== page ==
Hezbollah torpedoes Lebanese gov't meeting on disarmament
Anti-Hezbollah Lebanese minister: If Lebanon wants to liberate the south, no other armed force can be there.
A meeting of the Lebanese government on the disarming of Hezbollah south of the Litani River was canceled on Sunday following an announcement by the Shi'ite organization that it was not willing to discuss the subject. Hezbollah informed the government of its stance through the speaker of the Lebanese Parliament, Nabih Beri, who serves as a conduit to the organization.
Beri informed Prime Minister Fuad Siniora of Hezbollah's decision, and Siniora decided to cancel the meeting.
This is the first time in weeks that a rift emerged in the official Lebanese stance. Officially, the government of Lebanon denied reports that any dispute has emerged.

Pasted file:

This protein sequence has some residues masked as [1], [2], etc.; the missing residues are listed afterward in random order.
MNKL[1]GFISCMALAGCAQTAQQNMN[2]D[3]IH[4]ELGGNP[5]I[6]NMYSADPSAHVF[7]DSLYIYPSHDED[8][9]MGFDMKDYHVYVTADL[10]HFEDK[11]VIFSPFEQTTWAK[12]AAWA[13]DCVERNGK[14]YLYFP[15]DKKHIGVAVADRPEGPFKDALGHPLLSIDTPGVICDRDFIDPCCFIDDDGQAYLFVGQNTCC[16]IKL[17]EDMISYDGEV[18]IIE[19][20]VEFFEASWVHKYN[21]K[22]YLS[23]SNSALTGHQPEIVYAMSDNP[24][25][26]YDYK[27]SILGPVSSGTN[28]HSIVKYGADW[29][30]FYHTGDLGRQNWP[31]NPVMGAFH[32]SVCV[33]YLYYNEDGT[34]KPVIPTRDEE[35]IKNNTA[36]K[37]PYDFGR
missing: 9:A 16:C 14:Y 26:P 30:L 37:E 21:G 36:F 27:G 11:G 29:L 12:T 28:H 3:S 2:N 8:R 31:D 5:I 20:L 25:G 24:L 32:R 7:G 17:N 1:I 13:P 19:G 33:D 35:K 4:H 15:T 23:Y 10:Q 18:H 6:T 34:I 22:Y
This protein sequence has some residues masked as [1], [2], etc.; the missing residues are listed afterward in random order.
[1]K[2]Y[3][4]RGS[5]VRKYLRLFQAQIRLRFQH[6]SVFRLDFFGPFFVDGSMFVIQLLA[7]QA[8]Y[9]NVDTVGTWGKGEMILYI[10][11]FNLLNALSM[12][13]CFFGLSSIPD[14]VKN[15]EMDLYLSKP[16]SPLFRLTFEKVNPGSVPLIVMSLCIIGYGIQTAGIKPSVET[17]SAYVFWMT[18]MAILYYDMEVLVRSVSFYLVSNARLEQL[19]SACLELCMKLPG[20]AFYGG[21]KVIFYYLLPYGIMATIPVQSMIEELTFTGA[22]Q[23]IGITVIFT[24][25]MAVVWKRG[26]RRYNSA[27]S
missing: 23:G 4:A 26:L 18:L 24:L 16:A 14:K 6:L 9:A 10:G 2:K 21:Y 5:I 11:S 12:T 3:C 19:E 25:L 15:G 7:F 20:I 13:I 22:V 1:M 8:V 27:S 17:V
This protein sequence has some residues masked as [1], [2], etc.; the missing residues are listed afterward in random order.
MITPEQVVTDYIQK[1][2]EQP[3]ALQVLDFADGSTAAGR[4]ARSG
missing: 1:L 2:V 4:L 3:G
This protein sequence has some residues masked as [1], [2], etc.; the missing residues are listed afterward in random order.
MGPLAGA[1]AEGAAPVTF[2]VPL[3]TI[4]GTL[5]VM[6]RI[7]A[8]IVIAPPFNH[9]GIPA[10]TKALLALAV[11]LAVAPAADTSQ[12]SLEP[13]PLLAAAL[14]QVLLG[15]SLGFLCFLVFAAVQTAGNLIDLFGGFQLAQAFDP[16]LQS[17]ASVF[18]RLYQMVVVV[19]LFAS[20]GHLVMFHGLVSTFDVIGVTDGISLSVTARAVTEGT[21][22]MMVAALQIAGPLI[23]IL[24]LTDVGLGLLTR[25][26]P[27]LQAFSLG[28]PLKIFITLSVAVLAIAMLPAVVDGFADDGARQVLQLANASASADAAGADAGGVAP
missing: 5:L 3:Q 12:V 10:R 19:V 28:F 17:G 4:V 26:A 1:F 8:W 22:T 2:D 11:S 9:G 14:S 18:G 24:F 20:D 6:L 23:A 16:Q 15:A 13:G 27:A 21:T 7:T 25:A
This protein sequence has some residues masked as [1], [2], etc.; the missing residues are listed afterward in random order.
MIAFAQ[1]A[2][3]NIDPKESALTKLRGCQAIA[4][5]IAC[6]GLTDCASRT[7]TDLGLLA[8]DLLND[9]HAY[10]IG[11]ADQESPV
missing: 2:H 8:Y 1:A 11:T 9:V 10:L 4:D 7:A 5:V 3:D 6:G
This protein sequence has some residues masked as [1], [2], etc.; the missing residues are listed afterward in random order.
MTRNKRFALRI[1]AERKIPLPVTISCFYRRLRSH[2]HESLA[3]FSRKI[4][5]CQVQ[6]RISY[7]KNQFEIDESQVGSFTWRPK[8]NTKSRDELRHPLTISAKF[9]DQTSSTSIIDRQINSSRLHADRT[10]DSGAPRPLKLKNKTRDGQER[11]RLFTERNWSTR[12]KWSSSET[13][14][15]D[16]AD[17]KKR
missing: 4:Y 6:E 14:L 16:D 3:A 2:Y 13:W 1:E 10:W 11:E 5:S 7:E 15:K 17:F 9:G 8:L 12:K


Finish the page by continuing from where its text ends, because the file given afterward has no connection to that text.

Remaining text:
But in an interview to Al Jazeera yesterday, Joe Sarkiss, Lebanon's minister of tourism, said that "the army will not deploy in the south unless there are no arms in the south except those of a legitimate military force and UNIFIL."
A Lebanese government source wrote on the Arab internet site Ilaf that "when it comes to crunch time, Hezbollah is refusing to give up its arms."
The same source said that the Lebanese government had opted to cancel the meeting so that the disputes will not cause a rift between the Shi'ite ministers and the rest.
Last week, Hezbollah Secretary General Hassan Nasrallah announced that the organization had reservations regarding the UN resolution, suggesting that the group would find it difficult to meet the cease-fire decision.
On Sunday, Minister Marwan Hamada, one of the bitter opponents of Hezbollah, told the Voice of Lebanon radio station that if Lebanon is interested in liberating southern Lebanon, it would have to be the sole player in the area that is armed.
Meanwhile, analysts in Lebanon believe that the rocket attacks against the Galilee will cease today, as the cease-fire agreement goes into effect.
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